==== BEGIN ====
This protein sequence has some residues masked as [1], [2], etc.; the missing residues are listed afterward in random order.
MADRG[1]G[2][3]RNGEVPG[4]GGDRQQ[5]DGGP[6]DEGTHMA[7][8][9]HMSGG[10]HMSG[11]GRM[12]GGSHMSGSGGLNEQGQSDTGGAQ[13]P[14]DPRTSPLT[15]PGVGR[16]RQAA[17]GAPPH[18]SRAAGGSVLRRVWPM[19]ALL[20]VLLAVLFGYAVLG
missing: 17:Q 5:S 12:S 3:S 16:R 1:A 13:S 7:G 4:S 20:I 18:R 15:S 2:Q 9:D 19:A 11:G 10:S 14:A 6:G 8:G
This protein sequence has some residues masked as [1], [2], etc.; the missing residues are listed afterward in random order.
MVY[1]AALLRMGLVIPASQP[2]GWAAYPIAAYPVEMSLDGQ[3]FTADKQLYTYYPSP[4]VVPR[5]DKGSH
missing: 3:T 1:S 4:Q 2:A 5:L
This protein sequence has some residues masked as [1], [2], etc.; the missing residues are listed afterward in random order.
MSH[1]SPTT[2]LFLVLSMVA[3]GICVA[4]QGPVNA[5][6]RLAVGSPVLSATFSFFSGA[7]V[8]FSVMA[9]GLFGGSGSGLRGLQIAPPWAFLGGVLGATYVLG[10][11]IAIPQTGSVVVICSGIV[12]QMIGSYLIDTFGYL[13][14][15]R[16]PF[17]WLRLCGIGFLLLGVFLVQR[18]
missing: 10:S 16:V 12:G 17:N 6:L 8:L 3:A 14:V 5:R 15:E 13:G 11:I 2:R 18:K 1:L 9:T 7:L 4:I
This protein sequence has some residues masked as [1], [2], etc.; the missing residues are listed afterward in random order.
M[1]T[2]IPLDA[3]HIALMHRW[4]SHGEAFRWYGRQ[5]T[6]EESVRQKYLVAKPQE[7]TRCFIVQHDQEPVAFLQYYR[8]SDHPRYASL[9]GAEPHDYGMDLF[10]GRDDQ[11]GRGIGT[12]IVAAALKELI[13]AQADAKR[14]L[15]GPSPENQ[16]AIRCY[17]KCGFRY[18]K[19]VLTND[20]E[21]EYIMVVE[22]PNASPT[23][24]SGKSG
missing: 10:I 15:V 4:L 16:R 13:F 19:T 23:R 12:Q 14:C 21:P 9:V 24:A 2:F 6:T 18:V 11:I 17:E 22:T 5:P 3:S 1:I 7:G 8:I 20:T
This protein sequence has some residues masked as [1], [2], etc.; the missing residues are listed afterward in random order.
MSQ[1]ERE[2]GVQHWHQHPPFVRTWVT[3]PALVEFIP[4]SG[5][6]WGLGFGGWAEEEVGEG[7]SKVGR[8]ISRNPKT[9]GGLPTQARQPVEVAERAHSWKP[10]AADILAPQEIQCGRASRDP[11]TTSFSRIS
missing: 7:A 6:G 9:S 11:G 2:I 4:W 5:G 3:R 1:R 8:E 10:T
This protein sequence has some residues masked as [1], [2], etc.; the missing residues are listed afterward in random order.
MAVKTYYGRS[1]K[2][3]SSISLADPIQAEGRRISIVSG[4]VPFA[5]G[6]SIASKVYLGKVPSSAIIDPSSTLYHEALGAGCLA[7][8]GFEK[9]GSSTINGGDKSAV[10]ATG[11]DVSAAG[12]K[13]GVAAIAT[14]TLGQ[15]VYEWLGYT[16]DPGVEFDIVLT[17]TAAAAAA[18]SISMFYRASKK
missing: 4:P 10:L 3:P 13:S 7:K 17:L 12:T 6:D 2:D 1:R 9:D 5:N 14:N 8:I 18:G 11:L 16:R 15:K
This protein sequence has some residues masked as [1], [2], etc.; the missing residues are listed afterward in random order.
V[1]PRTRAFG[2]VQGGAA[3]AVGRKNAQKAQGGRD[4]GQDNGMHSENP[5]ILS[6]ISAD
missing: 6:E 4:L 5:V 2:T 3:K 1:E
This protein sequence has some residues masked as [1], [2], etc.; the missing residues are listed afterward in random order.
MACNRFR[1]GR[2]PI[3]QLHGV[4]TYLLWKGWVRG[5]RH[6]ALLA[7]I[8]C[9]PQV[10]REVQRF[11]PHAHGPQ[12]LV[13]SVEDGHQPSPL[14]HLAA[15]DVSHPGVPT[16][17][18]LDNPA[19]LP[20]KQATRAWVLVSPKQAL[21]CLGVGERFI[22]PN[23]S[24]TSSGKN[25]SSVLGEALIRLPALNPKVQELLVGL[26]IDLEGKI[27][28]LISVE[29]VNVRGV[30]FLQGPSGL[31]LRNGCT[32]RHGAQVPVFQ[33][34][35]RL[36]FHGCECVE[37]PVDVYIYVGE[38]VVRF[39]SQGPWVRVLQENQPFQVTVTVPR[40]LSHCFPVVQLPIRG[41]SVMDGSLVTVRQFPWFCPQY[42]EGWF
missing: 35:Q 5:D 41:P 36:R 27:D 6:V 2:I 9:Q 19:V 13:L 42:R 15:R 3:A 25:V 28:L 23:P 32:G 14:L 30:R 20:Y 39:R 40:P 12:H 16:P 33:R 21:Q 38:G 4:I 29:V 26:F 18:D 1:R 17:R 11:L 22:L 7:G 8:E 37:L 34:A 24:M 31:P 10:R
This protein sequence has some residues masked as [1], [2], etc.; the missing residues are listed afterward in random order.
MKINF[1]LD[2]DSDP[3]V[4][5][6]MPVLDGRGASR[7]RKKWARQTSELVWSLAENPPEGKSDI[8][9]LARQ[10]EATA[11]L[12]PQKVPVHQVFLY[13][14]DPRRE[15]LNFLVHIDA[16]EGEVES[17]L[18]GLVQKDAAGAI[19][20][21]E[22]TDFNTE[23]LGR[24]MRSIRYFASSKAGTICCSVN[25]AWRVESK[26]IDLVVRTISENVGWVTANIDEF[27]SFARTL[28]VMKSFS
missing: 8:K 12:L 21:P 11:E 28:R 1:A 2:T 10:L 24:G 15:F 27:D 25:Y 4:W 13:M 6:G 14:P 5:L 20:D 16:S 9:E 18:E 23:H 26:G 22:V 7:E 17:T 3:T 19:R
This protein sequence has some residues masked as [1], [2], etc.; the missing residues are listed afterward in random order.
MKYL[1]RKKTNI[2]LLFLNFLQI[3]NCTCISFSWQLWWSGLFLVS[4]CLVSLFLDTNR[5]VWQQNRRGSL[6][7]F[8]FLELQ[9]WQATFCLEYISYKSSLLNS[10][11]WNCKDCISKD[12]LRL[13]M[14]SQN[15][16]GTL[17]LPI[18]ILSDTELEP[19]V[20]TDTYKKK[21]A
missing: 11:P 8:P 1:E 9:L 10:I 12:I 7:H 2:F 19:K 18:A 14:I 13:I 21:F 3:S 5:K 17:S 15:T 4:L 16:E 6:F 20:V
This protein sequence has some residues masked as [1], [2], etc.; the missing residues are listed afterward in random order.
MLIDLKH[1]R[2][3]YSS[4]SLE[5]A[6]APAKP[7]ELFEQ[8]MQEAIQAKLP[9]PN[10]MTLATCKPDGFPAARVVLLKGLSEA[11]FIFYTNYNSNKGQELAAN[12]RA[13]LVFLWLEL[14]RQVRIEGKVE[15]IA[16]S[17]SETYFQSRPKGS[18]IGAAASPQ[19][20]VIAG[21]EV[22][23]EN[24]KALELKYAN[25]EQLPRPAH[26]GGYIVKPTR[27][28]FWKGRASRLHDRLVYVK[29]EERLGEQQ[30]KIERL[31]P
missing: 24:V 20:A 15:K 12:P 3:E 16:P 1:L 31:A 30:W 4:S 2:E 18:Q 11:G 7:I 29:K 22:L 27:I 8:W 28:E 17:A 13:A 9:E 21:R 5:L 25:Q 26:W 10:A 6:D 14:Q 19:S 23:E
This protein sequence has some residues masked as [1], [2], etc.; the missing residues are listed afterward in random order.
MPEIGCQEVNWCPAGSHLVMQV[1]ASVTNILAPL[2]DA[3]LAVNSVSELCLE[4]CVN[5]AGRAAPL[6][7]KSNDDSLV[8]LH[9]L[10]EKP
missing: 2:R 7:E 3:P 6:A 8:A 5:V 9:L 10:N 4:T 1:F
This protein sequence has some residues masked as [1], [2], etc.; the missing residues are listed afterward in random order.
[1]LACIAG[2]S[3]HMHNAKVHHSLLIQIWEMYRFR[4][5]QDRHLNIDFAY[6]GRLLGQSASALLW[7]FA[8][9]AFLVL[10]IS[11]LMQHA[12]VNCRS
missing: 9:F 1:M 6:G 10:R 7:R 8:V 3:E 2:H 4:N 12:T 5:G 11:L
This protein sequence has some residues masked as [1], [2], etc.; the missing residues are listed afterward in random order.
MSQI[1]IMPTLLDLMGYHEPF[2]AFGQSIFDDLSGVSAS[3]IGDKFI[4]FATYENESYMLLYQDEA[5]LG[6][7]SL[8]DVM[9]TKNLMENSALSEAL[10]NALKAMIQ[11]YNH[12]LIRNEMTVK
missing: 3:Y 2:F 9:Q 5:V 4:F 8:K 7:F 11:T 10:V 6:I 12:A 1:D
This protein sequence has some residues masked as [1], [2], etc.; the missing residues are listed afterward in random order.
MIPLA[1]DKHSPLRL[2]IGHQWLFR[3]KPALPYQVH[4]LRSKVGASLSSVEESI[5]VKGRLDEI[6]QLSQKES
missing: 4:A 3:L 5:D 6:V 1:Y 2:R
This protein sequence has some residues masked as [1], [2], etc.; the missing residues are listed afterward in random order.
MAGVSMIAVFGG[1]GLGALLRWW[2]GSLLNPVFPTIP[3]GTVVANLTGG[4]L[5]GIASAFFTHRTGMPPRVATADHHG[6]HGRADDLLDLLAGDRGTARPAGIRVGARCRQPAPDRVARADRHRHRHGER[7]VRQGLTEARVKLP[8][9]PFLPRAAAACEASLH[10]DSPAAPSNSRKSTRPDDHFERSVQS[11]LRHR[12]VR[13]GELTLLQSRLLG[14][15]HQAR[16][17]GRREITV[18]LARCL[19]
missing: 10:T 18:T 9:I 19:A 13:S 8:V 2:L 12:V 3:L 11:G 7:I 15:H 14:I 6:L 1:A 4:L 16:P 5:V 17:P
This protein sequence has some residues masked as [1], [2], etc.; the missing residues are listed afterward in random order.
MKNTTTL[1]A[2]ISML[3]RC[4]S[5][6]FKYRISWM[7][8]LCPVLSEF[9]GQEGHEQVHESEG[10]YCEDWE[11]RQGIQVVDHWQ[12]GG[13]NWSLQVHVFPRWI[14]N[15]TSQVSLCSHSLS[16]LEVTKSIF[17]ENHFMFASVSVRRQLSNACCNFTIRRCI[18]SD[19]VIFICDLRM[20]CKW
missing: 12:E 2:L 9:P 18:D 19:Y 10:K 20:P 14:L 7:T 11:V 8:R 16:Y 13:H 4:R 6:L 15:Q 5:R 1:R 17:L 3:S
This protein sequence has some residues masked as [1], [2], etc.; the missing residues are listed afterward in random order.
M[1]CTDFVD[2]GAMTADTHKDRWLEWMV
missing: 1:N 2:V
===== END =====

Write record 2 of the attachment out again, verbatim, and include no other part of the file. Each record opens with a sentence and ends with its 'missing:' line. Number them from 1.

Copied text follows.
This protein sequence has some residues masked as [1], [2], etc.; the missing residues are listed afterward in random order.
MVY[1]AALLRMGLVIPASQP[2]GWAAYPIAAYPVEMSLDGQ[3]FTADKQLYTYYPSP[4]VVPR[5]DKGSH
missing: 3:T 1:S 4:Q 2:A 5:L